Three black female Labour MPs have talked about being “visible” and “recognised” after being mislabelled in various reports last week. Here’s why that’s so important to talk about.
Last week, Labour MPs Dawn Butler and Marsha de Cordova called out the BBC for getting them mixed up during a report. While Battersea MP and shadow minister for disabled people, Cordova, made a speech in the Commons, the BBC displayed the name of MP for Brent Central and Labour deputy leadership candidate, Butler.
Cordova responded, by tweeting: “@BBCPolitics @BBCParliament this is what happens when the media does not represent the society it reports on. Representation matters. Diversity matters. This cannot continue.”
And Butler wrote: “@BBCNews @BBCPolitics I love my sister @MarshadeCordova but we are two different people. Marsha is amazing and deserves to be called by her own name. Diversity in the workplace matters it also helps to avoid making simple mistakes like this.”
In coverage of the news story, a newspaper then used a photograph of MP for Streatham and shadow immigration minister, Bell Ribeiro-Addy – who had nothing to do with the events.
All three women appeared on The Victoria Derbyshire Show on Monday 10 February to explain why these mistakes were unacceptable.
“It was really disappointing and quite upsetting because obviously I’m a woman in my own right,” Cordova told host Victoria Derbyshire. “I just felt as though, as an individual, I’m visible, I’m here. And labelling me as my colleague and friend Dawn just felt as though they’ve just categorised us all as one grouping – a black female MP with braids, or knots in Dawn’s case.”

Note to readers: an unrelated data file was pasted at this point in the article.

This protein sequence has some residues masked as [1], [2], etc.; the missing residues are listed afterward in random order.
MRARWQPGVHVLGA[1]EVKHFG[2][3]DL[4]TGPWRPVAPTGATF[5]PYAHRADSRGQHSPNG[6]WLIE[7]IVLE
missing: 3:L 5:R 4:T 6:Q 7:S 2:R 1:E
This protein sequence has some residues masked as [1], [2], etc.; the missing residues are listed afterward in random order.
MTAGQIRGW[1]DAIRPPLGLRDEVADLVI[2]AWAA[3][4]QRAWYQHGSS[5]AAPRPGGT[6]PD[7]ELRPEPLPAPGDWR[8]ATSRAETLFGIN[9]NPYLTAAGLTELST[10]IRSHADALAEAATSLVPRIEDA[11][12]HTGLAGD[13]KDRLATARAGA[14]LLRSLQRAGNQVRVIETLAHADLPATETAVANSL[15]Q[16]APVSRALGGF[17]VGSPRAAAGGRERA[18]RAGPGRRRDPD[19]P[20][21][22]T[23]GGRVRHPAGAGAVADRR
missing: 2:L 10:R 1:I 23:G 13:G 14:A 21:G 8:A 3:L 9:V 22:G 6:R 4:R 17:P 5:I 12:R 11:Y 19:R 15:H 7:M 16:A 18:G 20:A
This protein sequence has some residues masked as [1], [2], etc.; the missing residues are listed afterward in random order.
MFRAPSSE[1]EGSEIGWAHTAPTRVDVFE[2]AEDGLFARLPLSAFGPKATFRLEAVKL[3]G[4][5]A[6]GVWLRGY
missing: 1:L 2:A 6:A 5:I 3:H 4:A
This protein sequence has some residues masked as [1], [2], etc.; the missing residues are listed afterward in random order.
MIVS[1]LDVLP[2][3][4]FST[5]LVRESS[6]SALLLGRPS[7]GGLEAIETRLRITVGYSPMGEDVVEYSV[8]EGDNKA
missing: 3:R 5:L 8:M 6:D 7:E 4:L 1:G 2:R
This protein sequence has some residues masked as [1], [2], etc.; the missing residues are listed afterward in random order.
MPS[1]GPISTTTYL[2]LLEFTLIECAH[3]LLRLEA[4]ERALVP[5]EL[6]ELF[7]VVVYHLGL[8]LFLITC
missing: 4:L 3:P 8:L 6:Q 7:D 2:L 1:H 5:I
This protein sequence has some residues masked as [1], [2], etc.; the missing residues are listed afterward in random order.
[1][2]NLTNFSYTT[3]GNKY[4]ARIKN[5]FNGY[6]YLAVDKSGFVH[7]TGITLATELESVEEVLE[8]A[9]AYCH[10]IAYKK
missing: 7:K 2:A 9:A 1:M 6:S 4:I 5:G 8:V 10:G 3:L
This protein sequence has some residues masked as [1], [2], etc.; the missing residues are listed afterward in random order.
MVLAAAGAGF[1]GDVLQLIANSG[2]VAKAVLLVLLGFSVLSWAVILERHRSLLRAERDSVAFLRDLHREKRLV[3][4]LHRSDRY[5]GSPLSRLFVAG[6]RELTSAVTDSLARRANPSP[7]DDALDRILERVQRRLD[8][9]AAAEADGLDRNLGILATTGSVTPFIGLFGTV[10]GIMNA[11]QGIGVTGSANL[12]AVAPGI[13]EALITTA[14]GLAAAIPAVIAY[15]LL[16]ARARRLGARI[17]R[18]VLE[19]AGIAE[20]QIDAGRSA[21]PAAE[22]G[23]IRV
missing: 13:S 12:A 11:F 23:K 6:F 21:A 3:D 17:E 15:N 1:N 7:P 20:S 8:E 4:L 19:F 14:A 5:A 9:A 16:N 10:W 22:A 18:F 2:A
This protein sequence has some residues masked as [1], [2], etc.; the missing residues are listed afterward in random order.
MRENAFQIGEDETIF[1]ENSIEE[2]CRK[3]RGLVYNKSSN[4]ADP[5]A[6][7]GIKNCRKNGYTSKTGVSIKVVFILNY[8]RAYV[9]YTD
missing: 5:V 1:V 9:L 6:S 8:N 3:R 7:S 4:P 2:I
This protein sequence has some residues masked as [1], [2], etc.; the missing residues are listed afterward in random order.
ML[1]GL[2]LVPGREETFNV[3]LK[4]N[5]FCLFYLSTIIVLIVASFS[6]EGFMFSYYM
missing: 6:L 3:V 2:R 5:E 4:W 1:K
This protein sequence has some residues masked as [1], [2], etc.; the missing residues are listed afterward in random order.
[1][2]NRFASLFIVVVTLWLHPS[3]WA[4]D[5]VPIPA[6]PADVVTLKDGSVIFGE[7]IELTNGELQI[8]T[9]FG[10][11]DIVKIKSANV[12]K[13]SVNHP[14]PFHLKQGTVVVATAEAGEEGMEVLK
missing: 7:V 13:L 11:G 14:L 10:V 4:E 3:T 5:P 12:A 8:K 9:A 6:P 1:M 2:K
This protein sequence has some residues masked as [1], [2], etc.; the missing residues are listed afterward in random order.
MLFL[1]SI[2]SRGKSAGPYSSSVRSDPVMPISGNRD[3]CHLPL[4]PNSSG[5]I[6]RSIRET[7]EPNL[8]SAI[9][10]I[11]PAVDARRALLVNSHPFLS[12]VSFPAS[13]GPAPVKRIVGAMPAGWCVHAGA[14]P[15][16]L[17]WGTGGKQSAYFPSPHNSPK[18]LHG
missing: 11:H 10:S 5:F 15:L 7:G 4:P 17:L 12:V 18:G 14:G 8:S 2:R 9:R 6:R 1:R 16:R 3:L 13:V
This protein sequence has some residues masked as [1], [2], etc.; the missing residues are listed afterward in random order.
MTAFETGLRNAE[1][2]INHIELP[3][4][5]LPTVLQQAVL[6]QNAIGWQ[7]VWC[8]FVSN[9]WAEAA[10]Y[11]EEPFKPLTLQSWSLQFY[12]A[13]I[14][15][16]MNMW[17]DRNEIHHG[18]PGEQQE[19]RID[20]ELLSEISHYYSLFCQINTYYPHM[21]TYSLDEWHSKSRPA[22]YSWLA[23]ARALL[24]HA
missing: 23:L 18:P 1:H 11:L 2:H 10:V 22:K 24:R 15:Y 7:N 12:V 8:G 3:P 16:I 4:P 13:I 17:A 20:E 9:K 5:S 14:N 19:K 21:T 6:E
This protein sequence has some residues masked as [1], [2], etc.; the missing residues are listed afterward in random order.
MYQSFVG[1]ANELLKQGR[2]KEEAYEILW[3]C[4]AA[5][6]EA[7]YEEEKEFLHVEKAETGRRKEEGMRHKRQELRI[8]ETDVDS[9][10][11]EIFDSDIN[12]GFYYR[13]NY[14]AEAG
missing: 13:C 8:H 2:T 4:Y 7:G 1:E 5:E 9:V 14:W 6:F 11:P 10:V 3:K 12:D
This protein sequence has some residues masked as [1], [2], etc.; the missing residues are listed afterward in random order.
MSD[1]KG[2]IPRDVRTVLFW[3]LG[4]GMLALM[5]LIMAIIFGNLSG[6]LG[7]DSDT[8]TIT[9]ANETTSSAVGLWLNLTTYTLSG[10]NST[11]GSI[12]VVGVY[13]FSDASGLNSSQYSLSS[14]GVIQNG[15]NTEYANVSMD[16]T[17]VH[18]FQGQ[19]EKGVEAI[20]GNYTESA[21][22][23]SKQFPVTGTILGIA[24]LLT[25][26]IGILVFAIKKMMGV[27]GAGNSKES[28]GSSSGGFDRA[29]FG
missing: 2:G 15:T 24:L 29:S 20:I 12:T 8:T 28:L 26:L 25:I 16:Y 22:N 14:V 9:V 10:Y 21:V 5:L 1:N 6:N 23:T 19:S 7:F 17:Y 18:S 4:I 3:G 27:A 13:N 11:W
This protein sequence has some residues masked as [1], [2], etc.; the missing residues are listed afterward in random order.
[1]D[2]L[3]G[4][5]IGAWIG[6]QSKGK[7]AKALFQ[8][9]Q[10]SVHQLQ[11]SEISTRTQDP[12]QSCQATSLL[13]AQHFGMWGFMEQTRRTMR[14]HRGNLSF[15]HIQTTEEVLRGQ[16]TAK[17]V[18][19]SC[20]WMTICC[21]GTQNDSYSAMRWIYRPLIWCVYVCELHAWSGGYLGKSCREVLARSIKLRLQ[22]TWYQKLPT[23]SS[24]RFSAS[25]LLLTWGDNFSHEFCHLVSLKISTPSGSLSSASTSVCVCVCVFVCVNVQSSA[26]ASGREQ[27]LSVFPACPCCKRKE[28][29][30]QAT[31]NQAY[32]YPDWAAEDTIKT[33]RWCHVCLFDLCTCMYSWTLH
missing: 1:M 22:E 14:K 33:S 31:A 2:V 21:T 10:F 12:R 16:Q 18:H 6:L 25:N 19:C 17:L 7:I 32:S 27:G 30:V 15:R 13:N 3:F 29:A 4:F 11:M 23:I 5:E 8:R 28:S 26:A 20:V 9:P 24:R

Derbyshire pointed out that the mistake was very swiftly correctly, which led Cordova to say: “It shouldn’t have happened in the first place.”
Butler added: “I first came to Parliament in 2005, and people couldn’t tell myself apart from Dianne Abbott – so I would be called Dianne Abbott all the time. I just think that, over a decade later, when black women like Marsha or Bell and African Caribbean women – they have to work so hard, they deserve to be recognised for who they are.”
She continued: “It happens quite regularly, and sometimes we laugh about it, but I’ll say this: it’s not about making the mistake, it’s about not putting in the effort. If you haven’t got anybody in your news room who can tell us apart and know that we’re different, you need to get someone who can.”
Ribeiro-Addy then shared her reaction, saying: “It’s actually quite disrespectful, I think. I’m a new MP, if nobody knows who I am, that’s absolutely fine, but Dawn and Marsha have been MPs for some time, and they have portfolios: they’ve had a lot of very important things to say. I would expect people to know exactly who they are.”
She added: “If you can’t distinguish between people just because they are the same race, I think you have to question what that says about how you view us, definitely. Because it happens to Asian MPs as well quite frequently.”
Asked by Derbyshire if the mistake could be down to “human error” and production staff put under a lot of pressure in the newsroom, Cordova recalled another similar mistake made. The BBC mistakenly played footage of LeBron James in its coverage of the death of his fellow basketball star Kobe Bryant.
“There is a racial bias there,” Cordova concluded.